Could multiculturalism be on its way out at the New York Times? Yesterday, one columnist extolled classically Western Hellenic values over those of historical Judaism. Today, another columnist flatly asserts that freedom is "a distinctive product of Western civilization."
In the subscription-required God's Gift, Harvard sociology professor Orlando Patterson criticizes the Bush administration for formulating its Iraq policy on the "erroneous assumption . . . that freedom is a natural part of the human condition."
Continued Patterson: "A basic flaw in the approach of the president and his neoliberal (a k a neoconservative) advisers was their failure to distinguish Western beliefs about freedom from those critical features of it that non-Western peoples were likely to embrace."
The New York Times ran a small blog burst on Hillary Clinton after she made a "surprise visit" to Hunter College yesterday morning. The bloggy kiss up features a soggy picture of a somber looking Mrs. Clinton who appears to be transfixed in deep thought behind a lonely podium.
As if the staged picture isn’t stomach churning enough, the staff blogger breathlessly penned the following in describing the rock star's visit.
Several of the students clutched copies of the 10th anniversary edition, released last week, of Mrs. Clinton’s book “It Takes a Village.” Mrs. Clinton patiently obliged, signing the books – as well as a baseball, a statistics textbook and even scraps of looseleaf paper. She did not make any public comments about her political aspirations.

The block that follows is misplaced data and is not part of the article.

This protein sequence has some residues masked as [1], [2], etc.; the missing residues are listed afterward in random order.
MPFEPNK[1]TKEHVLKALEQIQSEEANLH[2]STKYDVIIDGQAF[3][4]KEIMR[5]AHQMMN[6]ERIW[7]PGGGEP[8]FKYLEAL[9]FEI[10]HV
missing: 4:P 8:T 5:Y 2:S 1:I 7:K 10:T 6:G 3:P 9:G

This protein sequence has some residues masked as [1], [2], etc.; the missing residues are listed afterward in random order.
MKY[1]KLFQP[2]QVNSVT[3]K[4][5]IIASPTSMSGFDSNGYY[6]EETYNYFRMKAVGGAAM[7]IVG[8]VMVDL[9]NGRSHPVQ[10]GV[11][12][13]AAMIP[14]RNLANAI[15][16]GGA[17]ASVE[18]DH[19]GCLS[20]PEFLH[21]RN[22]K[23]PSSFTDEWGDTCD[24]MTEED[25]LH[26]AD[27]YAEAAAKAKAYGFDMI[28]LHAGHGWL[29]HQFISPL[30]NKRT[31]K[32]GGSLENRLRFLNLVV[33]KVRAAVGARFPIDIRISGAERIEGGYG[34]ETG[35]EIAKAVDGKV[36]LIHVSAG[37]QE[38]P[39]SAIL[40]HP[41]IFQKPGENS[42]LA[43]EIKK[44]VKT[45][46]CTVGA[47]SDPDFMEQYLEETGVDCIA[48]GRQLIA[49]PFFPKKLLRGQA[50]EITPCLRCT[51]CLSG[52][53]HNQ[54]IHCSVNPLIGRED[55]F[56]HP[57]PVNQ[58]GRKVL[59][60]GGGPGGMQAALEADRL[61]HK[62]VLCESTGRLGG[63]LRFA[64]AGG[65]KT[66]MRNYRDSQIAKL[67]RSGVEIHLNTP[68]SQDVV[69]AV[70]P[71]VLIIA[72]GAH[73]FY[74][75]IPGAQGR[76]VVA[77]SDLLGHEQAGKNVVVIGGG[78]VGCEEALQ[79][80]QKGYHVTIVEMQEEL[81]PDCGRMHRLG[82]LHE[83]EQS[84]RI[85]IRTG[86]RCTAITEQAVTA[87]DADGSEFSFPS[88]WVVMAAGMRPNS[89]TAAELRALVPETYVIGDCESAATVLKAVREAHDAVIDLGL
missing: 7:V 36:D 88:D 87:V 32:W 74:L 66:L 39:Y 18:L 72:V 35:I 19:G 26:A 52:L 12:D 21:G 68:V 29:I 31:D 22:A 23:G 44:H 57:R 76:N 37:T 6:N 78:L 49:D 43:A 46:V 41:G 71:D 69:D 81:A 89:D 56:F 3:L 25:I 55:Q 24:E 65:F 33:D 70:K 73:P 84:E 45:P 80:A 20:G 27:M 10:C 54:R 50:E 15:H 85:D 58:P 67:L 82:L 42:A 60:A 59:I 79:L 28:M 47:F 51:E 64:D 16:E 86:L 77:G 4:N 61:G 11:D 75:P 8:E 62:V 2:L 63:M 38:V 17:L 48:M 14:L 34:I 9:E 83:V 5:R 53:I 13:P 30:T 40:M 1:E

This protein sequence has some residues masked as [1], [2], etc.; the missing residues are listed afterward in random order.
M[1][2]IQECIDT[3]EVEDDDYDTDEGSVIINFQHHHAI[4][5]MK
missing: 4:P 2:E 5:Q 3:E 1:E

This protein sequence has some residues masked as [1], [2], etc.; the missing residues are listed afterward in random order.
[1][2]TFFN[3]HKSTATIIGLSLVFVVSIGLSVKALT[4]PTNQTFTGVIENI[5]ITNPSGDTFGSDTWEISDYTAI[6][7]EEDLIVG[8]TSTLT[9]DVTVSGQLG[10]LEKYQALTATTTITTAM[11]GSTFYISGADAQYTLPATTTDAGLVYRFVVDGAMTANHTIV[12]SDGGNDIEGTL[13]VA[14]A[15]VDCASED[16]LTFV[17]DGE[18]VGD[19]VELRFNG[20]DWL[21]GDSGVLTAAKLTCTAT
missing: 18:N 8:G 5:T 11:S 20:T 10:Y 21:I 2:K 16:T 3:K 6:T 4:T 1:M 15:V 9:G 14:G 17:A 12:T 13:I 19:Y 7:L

In his "Best of the Web Today" column on Opinion Journal, James Taranto noticed the New York Times recently reported a story on the eagerness in Iraq to see Saddam Hussein executed, but reporter Kirk Semple's piece transmitted that all-too-familiar tendency to identify with the convicts, and not the ones they caused to suffer:
From a New York Times story on Iraqi execution methods, set to be used on convicted murderer Saddam Hussein:
The victims are led up a set of steel stairs to a platform, about 15 feet above the ground, and nooses fashioned from one-and-a-quarter-inch-thick hemp ropes are slipped over their necks. The executioners are different each time, drawn from among employees of the Justice Ministry who volunteer for the job. Many have lost relatives or friends in insurgent attacks, officials said.
The New York Times' "Immigrants' Families Figuring Out What to Do After Federal Raids" clearly sees illegal immigrants as sympathetic victims, putting the wet-eyed focus not on the criminal acts that resulted in the raids by immigration authorities, but how the raids have made immigrants afraid to venture out in public.
Julie Preston's Saturday story is set off with a four-day-old AP photo of a weeping mother who "held her 3-month-old son on Tuesday as her husband was held at a Swift meat plant in Greeley, Colo."